Director Gene Stupnitsky
Written by Gene Stupnitsky, Lee Eisenberg
Starring Jacob Tremblay, Keith L. Williams, Brady Noon, Molly Gordon, Lil Rel Howery, Will Forte, Midori Francis, Millie Davis
Good Boys is the option for those who wished they had made a sequel to Superbad. Once more we have friends Max, Lucas and Thor (Tremblay, Williams and Noon) who are looking forward to a party where they will experience some groundbreaking event. This time its a “kissing party.” Max wants to kiss his “future wife” Brixlee (Davis). Lucas and Thor have their own reasons for attending, but they really don’t matter, because there’s a RED BAND trailer that went with this film, so it must be a bunch of stuff that is dirty and nasty, right?
There are problems inherent in presenting a world where boys can be boys and survive full immersion into the world inhabited by drugs, sex and all of the trimmings. How does one present innocence when these kids have people traipsing through their lives not really hiding stuff to which they should not have access? The explanations fall short, but it doesn’t keep them from marching through the story at a literal breakneck pace.
We get to see this trio run from two girls (Gordon, Francis) who’s “molly” they stole inadvertently and then stupidly decide to keep until the next morning. Mainly this serves the purpose of having things go sideways just in time for them to have to skip school.
Their journey leads them to:
- Use sex toys as weapons
- Sell something they shouldn’t have seen but have already kissed to an…
- Adult that shouldn’t be talking with them
- Steal from a store in front of a police officer
- Cause a major accident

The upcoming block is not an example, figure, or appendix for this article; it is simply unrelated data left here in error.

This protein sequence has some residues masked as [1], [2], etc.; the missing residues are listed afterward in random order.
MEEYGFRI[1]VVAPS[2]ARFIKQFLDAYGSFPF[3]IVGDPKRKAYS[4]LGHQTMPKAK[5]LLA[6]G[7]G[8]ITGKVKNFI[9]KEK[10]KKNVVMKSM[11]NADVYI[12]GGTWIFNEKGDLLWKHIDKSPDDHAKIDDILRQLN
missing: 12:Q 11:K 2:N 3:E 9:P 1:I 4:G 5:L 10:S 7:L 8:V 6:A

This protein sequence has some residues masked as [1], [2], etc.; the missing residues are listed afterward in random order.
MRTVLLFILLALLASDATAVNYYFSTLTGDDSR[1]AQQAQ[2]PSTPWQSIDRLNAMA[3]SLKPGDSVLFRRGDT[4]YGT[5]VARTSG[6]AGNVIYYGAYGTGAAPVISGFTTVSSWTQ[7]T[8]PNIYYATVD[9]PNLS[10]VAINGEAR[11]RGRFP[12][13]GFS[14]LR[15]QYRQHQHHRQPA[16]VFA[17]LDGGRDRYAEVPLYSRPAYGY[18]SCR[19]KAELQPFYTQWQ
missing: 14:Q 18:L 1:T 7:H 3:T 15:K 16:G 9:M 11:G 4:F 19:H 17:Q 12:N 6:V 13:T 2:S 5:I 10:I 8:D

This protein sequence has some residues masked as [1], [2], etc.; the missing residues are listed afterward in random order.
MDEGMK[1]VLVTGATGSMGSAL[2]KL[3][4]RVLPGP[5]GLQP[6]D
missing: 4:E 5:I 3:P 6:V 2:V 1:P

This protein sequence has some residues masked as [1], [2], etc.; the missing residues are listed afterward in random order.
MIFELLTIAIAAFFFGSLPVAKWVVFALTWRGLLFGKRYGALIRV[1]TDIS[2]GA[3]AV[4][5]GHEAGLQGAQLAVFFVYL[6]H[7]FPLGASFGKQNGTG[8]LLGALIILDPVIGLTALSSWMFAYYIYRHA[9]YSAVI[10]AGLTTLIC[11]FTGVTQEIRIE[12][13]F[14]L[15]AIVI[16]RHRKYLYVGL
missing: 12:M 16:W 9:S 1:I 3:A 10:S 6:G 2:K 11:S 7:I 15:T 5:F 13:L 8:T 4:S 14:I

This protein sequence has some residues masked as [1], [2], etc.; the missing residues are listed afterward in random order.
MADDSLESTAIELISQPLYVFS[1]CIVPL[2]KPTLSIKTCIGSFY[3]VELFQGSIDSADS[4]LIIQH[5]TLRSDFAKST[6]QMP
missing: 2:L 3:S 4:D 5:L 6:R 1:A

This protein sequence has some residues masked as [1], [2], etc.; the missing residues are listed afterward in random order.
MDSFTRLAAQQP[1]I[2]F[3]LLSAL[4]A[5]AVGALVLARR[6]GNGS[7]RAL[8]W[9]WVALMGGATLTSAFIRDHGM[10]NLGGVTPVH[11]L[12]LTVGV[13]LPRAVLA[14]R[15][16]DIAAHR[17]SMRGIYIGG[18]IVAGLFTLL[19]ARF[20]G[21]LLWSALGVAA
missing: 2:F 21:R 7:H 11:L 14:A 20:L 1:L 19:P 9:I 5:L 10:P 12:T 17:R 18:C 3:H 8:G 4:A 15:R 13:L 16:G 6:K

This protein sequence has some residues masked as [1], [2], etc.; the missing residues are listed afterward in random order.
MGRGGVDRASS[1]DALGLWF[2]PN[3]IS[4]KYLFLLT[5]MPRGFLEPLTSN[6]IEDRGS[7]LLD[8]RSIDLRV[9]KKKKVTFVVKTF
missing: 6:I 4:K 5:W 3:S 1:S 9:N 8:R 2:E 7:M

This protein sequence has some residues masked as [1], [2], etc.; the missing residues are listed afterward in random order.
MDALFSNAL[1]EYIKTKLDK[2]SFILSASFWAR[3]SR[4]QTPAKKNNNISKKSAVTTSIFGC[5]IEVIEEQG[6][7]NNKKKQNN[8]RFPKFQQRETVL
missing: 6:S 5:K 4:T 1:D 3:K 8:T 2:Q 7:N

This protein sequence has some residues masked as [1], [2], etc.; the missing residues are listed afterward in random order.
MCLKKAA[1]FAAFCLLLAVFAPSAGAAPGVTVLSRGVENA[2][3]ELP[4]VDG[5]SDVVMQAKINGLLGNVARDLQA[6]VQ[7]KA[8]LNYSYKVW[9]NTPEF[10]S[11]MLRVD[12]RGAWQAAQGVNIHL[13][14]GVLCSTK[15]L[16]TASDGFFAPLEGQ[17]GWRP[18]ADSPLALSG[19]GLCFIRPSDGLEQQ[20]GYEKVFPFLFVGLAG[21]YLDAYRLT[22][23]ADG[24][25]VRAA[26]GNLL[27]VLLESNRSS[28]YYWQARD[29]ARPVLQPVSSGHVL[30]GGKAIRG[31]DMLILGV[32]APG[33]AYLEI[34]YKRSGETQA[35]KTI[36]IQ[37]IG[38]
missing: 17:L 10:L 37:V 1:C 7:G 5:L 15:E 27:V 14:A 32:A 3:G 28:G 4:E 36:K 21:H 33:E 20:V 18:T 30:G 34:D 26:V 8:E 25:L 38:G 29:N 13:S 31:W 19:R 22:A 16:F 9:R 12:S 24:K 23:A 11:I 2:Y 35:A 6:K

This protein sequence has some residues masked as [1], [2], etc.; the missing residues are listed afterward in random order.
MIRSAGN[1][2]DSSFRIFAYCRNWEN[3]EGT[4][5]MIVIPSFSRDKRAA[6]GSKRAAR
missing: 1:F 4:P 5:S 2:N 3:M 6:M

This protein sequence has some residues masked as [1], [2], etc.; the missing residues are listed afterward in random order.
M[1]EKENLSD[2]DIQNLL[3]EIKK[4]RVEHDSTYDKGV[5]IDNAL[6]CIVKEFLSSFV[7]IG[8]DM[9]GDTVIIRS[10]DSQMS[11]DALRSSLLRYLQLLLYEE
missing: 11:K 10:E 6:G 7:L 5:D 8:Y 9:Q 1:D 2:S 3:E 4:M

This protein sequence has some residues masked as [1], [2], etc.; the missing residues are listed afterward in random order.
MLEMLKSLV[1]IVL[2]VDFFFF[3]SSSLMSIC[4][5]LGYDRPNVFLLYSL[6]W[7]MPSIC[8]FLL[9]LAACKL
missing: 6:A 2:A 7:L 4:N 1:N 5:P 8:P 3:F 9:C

- Steal drugs from and cause a fight in a frat house
Seeing some of these things in the trailer did not prevent me from seeing this film. There’s a difference in being prudish about what kids are exposed to and just wishing it were done better. The angle involving drugs seems to occupy way too much of the film. Then to throw the drinking dare on top of that. It gives the feeling of going to the well of the willing suspension of disbelief a bit too frequently. Either the kids are all innocent as the directors want us to believe, or the film is a little too intellectually dishonest.
This doesn’t mean there are not some good moments in the film. In all, it’s an adorable couple of kids (Tremblay and Williams). Williams and Tremblay are suited to the more consistently written Lucas and Max.
Thor (Noon) is just shy of a young Corey Feldman on the annoyance scale. Not his fault, though. He is asked to do too many things that don’t mesh into the character they want him to be. They needed someone with bad ideas too mature for his age and he drew the short straw. To make it less funny, somehow they have his younger looking sister explain it all to them time and again.
It’s far from a bad film. But Good Boys is not close enough to a good one to watch more than once.
(**1/2 out of *****)